Opt for Light Beer
If you typically have two beers a week, you’ll save 1.5 pounds per year opting for light over regular beer, according to The Nutrition Twins. “Not a beer drinker? Go for the wine spritzer instead of the wine and you’ll reap the same benefits.”
Be Smart With Condiments
Deciding between condiments? Instead of mayo, tartar sauce or sour cream, go for ketchup. “You’ll not only save as much as 100-plus calories per serving and spare your heart from artery-clogging saturated fat, but you’ll also get a powerful antioxidant boost as ketchup has four times the lycopene of regular tomatoes, so it actually helps to destroy free radicals so that they can’t damage your cells and weaken your immune system. Lycopene also helps stave off lung, stomach, prostate and other cancers and protects against inflammation and disease.”
Use a Microplane
For chocolate and high-calorie cheese, use a microplane to make portion control much easier. “A 1-ounce chunk of Parmesan cheese or chocolate becomes a large and puffy pile after using a microplane, so it makes it easier to not feel like you’re eating a skimpy portion,” say The Nutrition Twins.
Use Fruit as a Natural Way to Sweeten
You don’t need to add calories and sugar to your recipes by sweetening them with sugar, honey or maple syrup. “I love to whip up breakfast eats that are sweet enough on their own like a Berry Almond Cocoa Smoothie made with a base of naturally sweet wild blueberries, also providing an antioxidant boost,” says Amy Gorin, MS, RDN, founder of Amy Gorin Nutrition. “You can also use defrosted frozen fruit as a topping for pancakes or French toast in lieu of maple syrup.”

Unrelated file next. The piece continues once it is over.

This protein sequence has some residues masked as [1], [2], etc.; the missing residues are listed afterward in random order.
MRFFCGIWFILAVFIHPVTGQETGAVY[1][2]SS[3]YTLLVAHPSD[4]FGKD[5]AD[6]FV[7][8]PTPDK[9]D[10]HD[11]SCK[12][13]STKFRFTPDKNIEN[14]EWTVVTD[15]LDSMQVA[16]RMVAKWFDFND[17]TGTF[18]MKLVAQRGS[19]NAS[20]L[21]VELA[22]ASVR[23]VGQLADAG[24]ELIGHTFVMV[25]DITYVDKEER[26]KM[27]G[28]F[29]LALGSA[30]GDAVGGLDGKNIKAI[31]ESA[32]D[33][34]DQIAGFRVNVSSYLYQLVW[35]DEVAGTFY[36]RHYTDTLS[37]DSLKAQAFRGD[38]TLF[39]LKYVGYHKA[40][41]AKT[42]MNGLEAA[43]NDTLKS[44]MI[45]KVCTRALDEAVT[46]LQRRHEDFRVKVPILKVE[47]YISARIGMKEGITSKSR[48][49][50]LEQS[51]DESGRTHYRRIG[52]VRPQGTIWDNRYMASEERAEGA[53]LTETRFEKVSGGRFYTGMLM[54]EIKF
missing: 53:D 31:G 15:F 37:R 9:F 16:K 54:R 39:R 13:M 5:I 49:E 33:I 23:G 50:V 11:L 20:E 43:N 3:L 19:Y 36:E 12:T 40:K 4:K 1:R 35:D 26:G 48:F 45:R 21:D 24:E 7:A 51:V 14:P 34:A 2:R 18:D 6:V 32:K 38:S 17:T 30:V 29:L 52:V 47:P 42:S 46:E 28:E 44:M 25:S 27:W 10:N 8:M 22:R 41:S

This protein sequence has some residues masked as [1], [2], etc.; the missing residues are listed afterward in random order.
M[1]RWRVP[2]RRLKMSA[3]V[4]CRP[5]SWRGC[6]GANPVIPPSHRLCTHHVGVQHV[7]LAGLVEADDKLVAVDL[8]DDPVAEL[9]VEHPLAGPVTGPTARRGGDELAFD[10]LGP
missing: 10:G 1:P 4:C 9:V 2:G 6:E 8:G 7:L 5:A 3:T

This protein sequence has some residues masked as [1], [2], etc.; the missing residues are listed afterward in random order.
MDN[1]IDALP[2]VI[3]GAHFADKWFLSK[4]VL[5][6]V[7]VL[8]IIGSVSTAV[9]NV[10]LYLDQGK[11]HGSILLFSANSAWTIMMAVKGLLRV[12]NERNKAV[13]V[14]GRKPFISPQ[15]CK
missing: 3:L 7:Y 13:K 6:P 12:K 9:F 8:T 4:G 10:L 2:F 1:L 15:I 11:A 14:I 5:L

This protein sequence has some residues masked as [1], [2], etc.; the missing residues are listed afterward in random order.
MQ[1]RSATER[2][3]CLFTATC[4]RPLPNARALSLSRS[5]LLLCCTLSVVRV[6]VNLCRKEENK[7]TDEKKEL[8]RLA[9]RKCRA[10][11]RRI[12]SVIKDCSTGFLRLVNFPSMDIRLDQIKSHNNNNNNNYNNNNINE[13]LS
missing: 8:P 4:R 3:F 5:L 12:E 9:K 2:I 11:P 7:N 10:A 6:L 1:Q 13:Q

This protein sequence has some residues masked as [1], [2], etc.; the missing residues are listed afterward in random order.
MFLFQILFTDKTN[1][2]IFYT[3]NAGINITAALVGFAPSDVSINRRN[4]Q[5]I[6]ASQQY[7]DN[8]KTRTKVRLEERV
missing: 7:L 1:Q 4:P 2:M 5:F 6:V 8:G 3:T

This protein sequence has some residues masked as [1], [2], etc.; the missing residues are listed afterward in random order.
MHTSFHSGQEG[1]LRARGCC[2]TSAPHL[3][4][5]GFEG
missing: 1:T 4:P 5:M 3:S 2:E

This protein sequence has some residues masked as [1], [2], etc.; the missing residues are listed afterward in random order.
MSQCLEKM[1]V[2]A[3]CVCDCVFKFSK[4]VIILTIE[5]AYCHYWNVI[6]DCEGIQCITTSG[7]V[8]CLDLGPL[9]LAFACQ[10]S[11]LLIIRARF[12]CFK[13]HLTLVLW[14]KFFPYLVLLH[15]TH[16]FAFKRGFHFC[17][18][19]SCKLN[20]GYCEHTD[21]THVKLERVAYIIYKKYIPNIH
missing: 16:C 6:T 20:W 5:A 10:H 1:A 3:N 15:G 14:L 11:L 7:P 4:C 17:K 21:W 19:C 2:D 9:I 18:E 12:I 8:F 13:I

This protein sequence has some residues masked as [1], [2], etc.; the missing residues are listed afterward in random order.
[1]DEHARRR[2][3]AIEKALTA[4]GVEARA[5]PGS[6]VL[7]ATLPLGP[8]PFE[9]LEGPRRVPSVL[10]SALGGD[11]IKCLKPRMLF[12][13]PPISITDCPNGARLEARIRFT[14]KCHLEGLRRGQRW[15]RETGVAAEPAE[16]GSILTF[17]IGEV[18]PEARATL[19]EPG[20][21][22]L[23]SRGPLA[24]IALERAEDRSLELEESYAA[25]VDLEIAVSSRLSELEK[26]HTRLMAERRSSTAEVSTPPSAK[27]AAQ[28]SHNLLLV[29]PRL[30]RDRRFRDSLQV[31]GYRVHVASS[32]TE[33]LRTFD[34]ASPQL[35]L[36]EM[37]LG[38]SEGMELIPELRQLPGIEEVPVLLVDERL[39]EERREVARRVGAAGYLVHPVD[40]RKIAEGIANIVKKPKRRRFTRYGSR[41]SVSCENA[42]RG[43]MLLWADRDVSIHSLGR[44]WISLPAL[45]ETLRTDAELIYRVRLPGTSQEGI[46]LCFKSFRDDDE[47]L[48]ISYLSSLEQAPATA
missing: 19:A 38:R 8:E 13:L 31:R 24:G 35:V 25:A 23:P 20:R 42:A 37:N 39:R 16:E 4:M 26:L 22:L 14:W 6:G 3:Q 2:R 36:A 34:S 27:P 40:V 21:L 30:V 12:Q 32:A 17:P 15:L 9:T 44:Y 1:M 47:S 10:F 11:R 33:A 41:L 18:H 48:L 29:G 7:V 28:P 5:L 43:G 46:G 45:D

Eat Greek Instead of Traditional Yogurt
“Compared with traditional yogurt, Greek yogurt provides a much larger supply of protein,” says Gorin. “The protein is important because it helps keep you full, meaning you may be less likely to have a post-meal nosh. I like to pair Greek yogurt with fruit and peanut butter. You can also use it in place of sour cream when eating tacos.”
Make a Thin-Crust Pizza
Just one slice of takeout pizza can be pretty high in calories — often over 300 per slice, which is why Gorin suggests making your own. “I use a Flatout pizza crust to make my Cheesy Wild Mushroom & Caramelized Onion Pizza, which is just 210 calories for half a pizza. Pair your pizza with a side salad for extra veggies or a broth-based soup and you have a complete meal.”
Pair Crudités With Dips Instead of Chips or Crackers
Gorin suggests pairing a Greek yogurt dip or salsa with sliced bell peppers, grape tomatoes and crinkle-cut carrots. “This provides a dipper that’s not only lower in sodium and calories, but one that provides filling fiber.”
Opt for Nonstarchy Veggies
Of course, both starchy and nonstarchy vegetables are healthy options, but if you’re looking to cut carbs and boost your fiber intake, opt for nonstarchy vegetables. Corn, peas, potatoes (including sweet) and beans are among the most popular starchy vegetables, while beets, carrots, onion, cauliflower, broccoli and leafy greens are some of the most popular nonstarchy options.